Having integrated and managed multiple marketing automation software solutions, the following features were not part of any of them.
1) Generate a prospect list report with last email correspondence topic and date.
I want to know when people were last contacted to make sure everyone is getting nurtured appropriately, and no one has fallen out of drip program cycles unnecessarily.
Feature Note: The ability to select prospects by last correspondence date and select a next action, e.g. send an email, would be extremely useful.
2) Profile and score prospects via social channels that are not opted into my database, yet.
If I can connect with someone directly outside of my marketing automation database, I should be able to get a gauge whether he/she is a potential customer for my business without needing him/her to be cookied on my particular site.
Feature Note: A database within the marketing automation software of all social connections/fans of multiple social pages and company representatives would be a revolutionary addition.
3) A recommended call-to-action engine based on matching the following: 1) a registered database of my content (that my marketing automation software understands the contents of) 2) content consumption patterns by my prospects.
When viewing a prospect, I’d like my marketing automation software to prompt me for some recommended actions/next-steps to take for that particular prospect, e.g. finding an interest pattern and prompting me to send a piece of related content they he/she has not yet consumed.
Feature Note: Having a one-click “Execute this Action” button would be supreme for this feature.
4) ‘Emails sent’ check and suppress/delay automation.
The ability to suppress or delay emails would be helpful in not overbearing prospects with too many emails.
Feature Note: The ability to override the delay/suppress should be available in case a critical announcement needs to be sent.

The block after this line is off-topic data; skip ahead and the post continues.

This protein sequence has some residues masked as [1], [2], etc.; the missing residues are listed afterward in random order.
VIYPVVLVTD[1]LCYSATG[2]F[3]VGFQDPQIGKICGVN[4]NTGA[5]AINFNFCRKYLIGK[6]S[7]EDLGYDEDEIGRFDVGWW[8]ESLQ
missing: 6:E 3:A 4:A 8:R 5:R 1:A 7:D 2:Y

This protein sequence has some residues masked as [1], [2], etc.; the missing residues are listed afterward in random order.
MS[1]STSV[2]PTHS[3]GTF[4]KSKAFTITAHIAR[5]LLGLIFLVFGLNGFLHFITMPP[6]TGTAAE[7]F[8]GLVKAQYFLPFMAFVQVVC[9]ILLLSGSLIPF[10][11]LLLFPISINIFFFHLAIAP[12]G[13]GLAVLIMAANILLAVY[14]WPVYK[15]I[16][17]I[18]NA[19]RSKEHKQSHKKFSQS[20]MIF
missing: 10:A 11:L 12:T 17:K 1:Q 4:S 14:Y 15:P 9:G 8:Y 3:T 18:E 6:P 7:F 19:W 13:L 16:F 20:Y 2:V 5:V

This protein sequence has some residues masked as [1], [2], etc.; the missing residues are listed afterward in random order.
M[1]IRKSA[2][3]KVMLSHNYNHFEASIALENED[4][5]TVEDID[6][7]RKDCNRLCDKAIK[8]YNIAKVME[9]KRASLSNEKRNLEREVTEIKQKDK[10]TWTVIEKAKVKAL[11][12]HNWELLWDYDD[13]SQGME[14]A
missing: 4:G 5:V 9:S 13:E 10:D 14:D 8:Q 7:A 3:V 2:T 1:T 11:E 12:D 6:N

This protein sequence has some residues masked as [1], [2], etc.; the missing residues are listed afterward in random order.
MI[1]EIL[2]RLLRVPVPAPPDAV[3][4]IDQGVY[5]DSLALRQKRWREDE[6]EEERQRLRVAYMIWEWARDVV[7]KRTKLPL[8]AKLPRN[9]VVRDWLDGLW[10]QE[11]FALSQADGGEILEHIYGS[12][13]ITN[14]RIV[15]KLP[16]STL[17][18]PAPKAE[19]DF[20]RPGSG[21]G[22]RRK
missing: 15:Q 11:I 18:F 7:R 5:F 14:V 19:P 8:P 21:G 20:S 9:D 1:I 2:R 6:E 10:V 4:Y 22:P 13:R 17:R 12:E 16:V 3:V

For more on marketing automation, you can find more educational blog articles here. Please feel free to contact us with any questions.
While we were unable to attend Dreamforce this year, we’ve been keeping an eye on the amazing presentations coming out of the event from industry experts. One of the most interesting insights we’ve seen so far came from Marcus Nelson of Addvocate, who discussed how to effectively promote your content.
He began his presentation with these three statistics:
- 90% of consumers trust recommendations from people they know
- 70% trust consumer opinions posted online
- 14% trust advertising
To us, Nelson’s numbers show that regardless of new technologies and marketing platforms, people and relationships are still at the heart of selling.
So, what does this mean for promoting your content? It means you need other people than you to sing your praises in digital form. Nelson suggested that companies need to start taking advantage of an underused resource—employees. He explained that in a new Edelman Trust Barometer report, it was found that the average employee is trusted two times more than a C-level executive. By having your employees actively promoting your content as individuals, they can engage in authentic conversations with your prospects that will build trust without exhausting your financial resources.
Nelson and many other presentations at Dreamforce also give evidence for the growing importance of social proof—defined by Wikipedia as a psychological phenomenon where people assume the actions of others in an attempt to reflect correct behavior for a given situation. In terms of sales and marketing, this basically means that when people are unsure of what to do in a purchasing situation, they look to others who have been in the same situation and imitate their behavior.
Understanding how social proof works and using it to your advantage is a skill we believe will grow in value in 2014. Tactically speaking, the digital consumer looks for social proof in customer testimonials, social media and other third-party resources, so making sure there are positive and accurate reflections of your company in these places is key to making social proof work for you.